Avoid this if you don’t care about comic books and the female gaze or whatever it is.
So Kevin (no, not that one) raises this question about Stephanie Brown:
“Stephanie Brown played the role of Robin for three publishing months, in comics that were cover dated July, August, and September 2004. As far as I can tell, this compresses down to a shorter time in the comics – probably a month to six weeks. The Girl Wonder folks make a very compelling argument about why there should be a memorial to the girl who wore the costume for such a brief amount of time, but I have a question.
“Why is this so important? Wouldn’t the desired legacy of this short-lived Robin be better served by either supporting superhero comics with strong female roles or creating comics with female characters that can serve as an example?
“A glass case being drawn into a single location won’t change anything substantial in the medium, will it? It’s not a solution; only a reminder that there was a problem.”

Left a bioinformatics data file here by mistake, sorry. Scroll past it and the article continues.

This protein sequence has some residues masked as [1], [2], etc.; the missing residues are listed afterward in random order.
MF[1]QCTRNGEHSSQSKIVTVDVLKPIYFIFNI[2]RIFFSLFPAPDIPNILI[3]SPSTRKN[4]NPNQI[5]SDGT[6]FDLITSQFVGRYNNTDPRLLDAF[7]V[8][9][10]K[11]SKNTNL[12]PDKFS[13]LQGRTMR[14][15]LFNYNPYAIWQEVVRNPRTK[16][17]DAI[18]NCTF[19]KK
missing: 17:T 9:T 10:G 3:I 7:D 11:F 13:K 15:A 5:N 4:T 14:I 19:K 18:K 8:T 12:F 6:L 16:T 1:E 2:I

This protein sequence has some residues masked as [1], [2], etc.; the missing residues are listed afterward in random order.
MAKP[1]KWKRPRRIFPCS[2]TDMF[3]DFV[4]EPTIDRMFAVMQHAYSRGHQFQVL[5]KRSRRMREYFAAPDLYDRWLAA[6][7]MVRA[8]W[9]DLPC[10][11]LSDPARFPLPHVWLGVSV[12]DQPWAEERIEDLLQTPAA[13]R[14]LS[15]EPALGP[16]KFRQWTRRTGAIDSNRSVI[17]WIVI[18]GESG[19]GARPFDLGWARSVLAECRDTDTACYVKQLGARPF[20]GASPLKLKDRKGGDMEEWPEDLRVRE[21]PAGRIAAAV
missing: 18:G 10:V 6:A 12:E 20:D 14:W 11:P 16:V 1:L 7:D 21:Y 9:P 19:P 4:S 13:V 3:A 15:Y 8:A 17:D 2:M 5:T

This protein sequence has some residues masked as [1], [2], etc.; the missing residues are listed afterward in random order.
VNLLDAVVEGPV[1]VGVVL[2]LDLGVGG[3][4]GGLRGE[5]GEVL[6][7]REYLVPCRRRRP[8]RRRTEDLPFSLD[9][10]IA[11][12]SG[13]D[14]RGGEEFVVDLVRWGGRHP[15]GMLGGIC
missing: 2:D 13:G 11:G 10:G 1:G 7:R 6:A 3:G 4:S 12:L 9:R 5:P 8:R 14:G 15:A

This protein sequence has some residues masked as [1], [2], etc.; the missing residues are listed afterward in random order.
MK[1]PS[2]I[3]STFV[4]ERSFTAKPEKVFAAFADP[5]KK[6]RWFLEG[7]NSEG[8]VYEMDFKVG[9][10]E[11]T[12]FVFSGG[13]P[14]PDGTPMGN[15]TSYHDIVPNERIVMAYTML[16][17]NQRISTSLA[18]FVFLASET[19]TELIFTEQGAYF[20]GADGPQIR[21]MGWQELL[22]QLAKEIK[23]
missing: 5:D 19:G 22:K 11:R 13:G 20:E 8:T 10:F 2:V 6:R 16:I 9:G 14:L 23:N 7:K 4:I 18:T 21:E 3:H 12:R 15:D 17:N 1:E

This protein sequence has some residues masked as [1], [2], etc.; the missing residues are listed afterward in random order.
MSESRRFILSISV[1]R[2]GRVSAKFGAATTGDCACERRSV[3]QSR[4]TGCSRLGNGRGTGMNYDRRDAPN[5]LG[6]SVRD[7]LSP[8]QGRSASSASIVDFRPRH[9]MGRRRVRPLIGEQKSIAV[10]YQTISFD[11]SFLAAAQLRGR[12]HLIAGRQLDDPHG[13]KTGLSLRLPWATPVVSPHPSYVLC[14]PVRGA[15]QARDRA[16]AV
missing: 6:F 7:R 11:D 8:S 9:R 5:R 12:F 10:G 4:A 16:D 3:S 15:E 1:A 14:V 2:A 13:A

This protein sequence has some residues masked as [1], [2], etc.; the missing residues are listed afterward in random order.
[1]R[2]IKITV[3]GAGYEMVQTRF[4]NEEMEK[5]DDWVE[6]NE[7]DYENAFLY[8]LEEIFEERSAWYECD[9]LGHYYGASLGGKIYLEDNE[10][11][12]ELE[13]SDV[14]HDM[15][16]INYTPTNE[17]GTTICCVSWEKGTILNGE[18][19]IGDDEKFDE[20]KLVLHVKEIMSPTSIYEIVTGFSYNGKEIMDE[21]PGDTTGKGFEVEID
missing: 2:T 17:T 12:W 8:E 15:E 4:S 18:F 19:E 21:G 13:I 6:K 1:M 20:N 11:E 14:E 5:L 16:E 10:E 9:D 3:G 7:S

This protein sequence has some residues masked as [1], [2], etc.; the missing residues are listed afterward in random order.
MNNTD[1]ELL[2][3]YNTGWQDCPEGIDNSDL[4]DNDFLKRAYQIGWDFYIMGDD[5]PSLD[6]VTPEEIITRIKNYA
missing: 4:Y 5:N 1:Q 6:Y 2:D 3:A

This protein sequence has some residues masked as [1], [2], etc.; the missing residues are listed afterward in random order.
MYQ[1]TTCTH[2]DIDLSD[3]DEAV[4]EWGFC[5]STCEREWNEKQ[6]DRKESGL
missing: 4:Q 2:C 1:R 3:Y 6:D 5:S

A Question for Those Who Care, Beaucoup Kevin, March 29, 2007
And waaaaay far down in the comments, I sez:
“Kevin, re: why Stephanie Brown
Stephanie Brown in a rallying point for women who read comics and don’t like the way women are portrayed in them. There are many rallying points for women who read comics and don’t like the way women are represented in them, way too many. If you took every woman on the Women in Refrigerators list and made her a rallying point for every women outraged by that character’s death, you’d have an army on your hands very soon. I’m not saying that couldn’t happen, but hopefully things will improve before that becomes necessary.
“Girl Wonder’s focus is broader, if you’d pardon the expression, than you let on:
“‘Girl-Wonder.org is a collection of sites dedicated to females in mainstream comics. Our goals are to foster an attentive, empowered audience community and to encourage respect and high-quality character depiction within the industry.’
“So it’s not just Stephanie Brown.”
Comments on “A question for those…” post
So, then I reads Me and Stephanie Brown, by a writer I respect over at GirlWonder.org and I am puzzled enough to leave this comment:
“Is it really all just about Stephanie Brown? Or is there a larger issue here? Like, the negative representation of women in comics and other media lead to the mistreatment of real women in the real world. Because if itâ€™s just about Stephanie Brown, sister, youâ€™ve lost me.”
My comment is in moderation; I hope she answers me.
Yeah, I probably could be making better use of my time, but this is starting to bug me badly.